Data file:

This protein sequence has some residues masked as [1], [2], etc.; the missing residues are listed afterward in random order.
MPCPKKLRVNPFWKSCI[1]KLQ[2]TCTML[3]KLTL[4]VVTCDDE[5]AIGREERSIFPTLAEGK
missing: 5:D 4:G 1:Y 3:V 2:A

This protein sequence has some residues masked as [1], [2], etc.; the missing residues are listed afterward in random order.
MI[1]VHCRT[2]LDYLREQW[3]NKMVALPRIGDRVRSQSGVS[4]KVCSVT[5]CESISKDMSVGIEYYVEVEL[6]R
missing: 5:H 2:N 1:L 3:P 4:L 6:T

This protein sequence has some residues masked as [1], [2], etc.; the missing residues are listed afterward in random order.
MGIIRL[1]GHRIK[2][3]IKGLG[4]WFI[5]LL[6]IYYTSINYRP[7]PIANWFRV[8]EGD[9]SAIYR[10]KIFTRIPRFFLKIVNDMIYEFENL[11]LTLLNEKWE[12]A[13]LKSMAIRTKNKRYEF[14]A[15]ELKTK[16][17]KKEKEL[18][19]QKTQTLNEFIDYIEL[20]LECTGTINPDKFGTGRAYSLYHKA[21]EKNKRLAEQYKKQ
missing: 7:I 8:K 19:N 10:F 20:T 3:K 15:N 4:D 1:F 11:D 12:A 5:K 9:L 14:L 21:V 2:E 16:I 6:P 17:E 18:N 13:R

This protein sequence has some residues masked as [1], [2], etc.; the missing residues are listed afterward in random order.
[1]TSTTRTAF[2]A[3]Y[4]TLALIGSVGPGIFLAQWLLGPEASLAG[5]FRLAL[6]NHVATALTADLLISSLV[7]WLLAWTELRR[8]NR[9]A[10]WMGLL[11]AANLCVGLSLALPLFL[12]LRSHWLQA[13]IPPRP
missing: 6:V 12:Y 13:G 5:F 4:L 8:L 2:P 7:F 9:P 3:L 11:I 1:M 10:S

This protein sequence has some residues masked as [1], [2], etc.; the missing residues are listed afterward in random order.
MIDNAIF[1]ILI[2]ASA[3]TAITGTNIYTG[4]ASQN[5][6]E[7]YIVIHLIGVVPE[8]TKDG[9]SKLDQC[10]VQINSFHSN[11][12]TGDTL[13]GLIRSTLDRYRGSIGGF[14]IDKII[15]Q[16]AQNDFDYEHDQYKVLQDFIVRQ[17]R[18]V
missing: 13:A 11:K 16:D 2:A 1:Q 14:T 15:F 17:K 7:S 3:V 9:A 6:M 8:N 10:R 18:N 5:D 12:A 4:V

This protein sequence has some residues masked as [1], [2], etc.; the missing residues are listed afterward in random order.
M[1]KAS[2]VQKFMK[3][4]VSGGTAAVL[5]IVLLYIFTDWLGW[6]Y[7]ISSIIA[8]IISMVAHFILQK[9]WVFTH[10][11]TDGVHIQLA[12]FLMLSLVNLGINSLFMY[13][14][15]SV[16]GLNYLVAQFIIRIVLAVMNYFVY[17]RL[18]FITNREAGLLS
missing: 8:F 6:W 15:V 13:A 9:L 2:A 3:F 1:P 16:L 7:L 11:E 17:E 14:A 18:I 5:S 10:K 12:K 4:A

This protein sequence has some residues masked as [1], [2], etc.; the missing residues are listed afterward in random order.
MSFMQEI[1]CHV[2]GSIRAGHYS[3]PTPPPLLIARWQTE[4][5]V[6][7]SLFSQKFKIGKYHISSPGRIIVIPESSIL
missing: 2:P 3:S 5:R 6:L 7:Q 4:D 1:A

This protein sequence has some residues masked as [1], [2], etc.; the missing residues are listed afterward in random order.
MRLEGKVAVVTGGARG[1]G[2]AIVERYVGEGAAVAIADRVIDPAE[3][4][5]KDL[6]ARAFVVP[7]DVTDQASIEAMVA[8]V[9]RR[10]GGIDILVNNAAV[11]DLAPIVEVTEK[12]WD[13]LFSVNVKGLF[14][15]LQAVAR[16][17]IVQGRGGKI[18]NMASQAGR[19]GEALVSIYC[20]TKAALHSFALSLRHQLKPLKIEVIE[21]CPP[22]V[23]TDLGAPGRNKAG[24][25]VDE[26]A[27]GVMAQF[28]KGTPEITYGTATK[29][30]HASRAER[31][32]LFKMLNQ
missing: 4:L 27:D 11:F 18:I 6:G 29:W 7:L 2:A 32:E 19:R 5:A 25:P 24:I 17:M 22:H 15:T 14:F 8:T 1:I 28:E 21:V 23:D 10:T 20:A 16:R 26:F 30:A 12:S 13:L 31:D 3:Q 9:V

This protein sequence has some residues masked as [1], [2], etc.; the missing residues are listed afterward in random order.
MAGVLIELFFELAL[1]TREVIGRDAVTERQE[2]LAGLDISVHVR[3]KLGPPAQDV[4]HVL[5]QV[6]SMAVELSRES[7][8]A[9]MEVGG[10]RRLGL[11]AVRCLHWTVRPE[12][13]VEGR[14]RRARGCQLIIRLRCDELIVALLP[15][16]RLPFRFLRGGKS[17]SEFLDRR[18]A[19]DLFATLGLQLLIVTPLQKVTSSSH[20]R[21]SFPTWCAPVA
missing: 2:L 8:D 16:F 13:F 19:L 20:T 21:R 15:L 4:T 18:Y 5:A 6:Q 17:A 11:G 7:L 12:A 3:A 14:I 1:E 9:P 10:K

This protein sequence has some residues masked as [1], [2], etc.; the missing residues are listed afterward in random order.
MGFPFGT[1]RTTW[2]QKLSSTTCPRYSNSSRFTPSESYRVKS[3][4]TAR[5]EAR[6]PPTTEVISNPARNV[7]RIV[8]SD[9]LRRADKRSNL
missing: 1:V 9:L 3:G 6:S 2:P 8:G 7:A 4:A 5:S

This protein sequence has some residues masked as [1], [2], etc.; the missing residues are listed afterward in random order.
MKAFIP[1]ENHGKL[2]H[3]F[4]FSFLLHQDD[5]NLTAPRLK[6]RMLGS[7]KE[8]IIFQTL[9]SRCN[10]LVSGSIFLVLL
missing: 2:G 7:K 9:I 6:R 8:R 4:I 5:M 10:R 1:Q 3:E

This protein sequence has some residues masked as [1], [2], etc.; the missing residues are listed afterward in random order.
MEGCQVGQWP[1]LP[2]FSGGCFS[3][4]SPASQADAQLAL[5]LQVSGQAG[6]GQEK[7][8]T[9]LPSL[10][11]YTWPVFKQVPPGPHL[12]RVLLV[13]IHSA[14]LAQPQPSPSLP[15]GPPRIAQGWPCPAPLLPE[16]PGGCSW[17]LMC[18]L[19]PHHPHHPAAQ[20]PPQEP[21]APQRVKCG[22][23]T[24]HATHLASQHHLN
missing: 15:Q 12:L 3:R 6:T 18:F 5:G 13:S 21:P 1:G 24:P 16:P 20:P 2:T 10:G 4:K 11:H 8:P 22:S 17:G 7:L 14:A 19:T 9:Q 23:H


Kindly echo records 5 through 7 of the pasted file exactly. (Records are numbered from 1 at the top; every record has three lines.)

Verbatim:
This protein sequence has some residues masked as [1], [2], etc.; the missing residues are listed afterward in random order.
MIDNAIF[1]ILI[2]ASA[3]TAITGTNIYTG[4]ASQN[5][6]E[7]YIVIHLIGVVPE[8]TKDG[9]SKLDQC[10]VQINSFHSN[11][12]TGDTL[13]GLIRSTLDRYRGSIGGF[14]IDKII[15]Q[16]AQNDFDYEHDQYKVLQDFIVRQ[17]R[18]V
missing: 13:A 11:K 16:D 2:A 1:Q 14:T 15:F 17:K 7:S 3:V 9:A 6:M 8:N 10:R 18:N 5:D 12:A 4:V

This protein sequence has some residues masked as [1], [2], etc.; the missing residues are listed afterward in random order.
M[1]KAS[2]VQKFMK[3][4]VSGGTAAVL[5]IVLLYIFTDWLGW[6]Y[7]ISSIIA[8]IISMVAHFILQK[9]WVFTH[10][11]TDGVHIQLA[12]FLMLSLVNLGINSLFMY[13][14][15]SV[16]GLNYLVAQFIIRIVLAVMNYFVY[17]RL[18]FITNREAGLLS
missing: 8:F 6:W 15:V 13:A 9:L 2:A 3:F 1:P 16:L 7:L 11:E 17:E 14:A 18:I 5:S 10:K 12:K 4:A

This protein sequence has some residues masked as [1], [2], etc.; the missing residues are listed afterward in random order.
MSFMQEI[1]CHV[2]GSIRAGHYS[3]PTPPPLLIARWQTE[4][5]V[6][7]SLFSQKFKIGKYHISSPGRIIVIPESSIL
missing: 2:P 3:S 5:R 6:L 7:Q 4:D 1:A